Principles of Management by Henri Fayol
Henri Fayol is claimed to be the real father of modern management. He was a Frenchman born in 1841 and was working as an engineer with a mining company. He improved the condition of the company from virtual bankruptcy to high success. From his practical experience, he developed some techniques. He brought out some 14 basic management principles, which he felt, could be used in all management situations, irrespective of the organizational framework.
He wrote a book entitled, General and Industrial Management, in French that was later on translated into English. It is now considered as one of the classics of management literature. The book mainly covers the aspects of the immutable and repetitive character of the management process and the concept that management can be taught in the classroom or the workplace. He also laid down the principles of management, which he deemed important for any organization.
- Henri Fayol’s 14 Principles of Management
- 1. Division of Work
- 2. Authority and Responsibility
- 3. Discipline
- 4. One Head One Plan
- 5. Unity of Direction
- 6. Subordination of Individual Interest to General Interest
- 7. Remuneration of Personnel
- 8. Centralization
- 9. Scalar Chain
- 10. Order
- 11. Equity
- 12. Stability of Tenure of Personnel
- 13. Initiative
- 14. Esprit De Corps
Henri Fayol’s 14 Principles of Management
Henri Fayol suggested the following 14 principles as the general principles of management:
1. Division of Work
This is the principle of specialization, which is very well expressed by economists as being a necessary factor for efficiency in the utilization of labor.
2. Authority and Responsibility
In this principle, Fayol conceives authority as a combination of official authority deriving from a manager’s official position and personal authority, which is compounded of intelligence, experience, moral worth, past services, etc.
Holding the notion that discipline is ‘respect for agreements which are directed as achieving obedience, application, energy and the outward marks of respect’, Fayol declares that discipline requires good superiors at all levels, clear and fair agreements, and judicious application of penalties.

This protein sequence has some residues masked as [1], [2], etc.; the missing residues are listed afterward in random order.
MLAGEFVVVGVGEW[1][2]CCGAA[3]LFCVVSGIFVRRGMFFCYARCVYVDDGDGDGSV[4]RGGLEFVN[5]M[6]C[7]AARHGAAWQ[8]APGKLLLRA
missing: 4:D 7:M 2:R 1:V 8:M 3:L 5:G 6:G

4. One Head One Plan
This is the principle, which states that an employee should receive orders from one superior only.
5. Unity of Direction
According to Fayol, the unity of direction principle implies that each group of activities having some objectives must have one head and one plan. As distinguished from the principle of unity of command, Fayol perceives unity of direction as related to the functioning of personnel.
6. Subordination of Individual Interest to General Interest
In any group, the interest of the group should supersede that of the individual. When the interests differ, it is the function of the management to reconcile them.
7. Remuneration of Personnel
Fayol perceives that remuneration and methods of payment should be fair and also should be able to afford the maximum satisfaction to employees and employers.
Although Fayol does not use the term, Centralization of Authority, his principle definitely refers to the extent to which authority is concentrated or dispersed in an enterprise. Individual circumstances determine the degree of centralization that gives the best overall yields.
9. Scalar Chain
Fayol thinks of the scalar chain as a line of authority, a chain of superiors from the highest to the lowest ranks. And, because it is an error of a subordinate to depart needlessly from the lines of authority, the chain should be short-circuited.
Breaking this principle into material order and social order, Fayol thinks of it as a simple edge for everything. This organization is the principle, which refers to the arrangement of things and persons in an organization.
Fayol perceives this principle as one of eliciting loyalty and devotion from personnel with a combination of kindliness and justice in managers while dealing with subordinates.
12. Stability of Tenure of Personnel
Finding that instability is both the cause and effect of bad management, Fayol points out the dangers and costs of unnecessary turnover.
The initiative is conceived as the process of thinking out and executing a plan. Since it is one of the keenest satisfaction for an intelligent man to experience, Fayol exhorts managers to sacrifice personal vanity in order to permit subordinates to exercise it.
14. Esprit De Corps
This principle implies that union is strength and an extension of the principle of unity of command. Fall here emphasizes the need for teamwork and the importance of communication in obtaining it.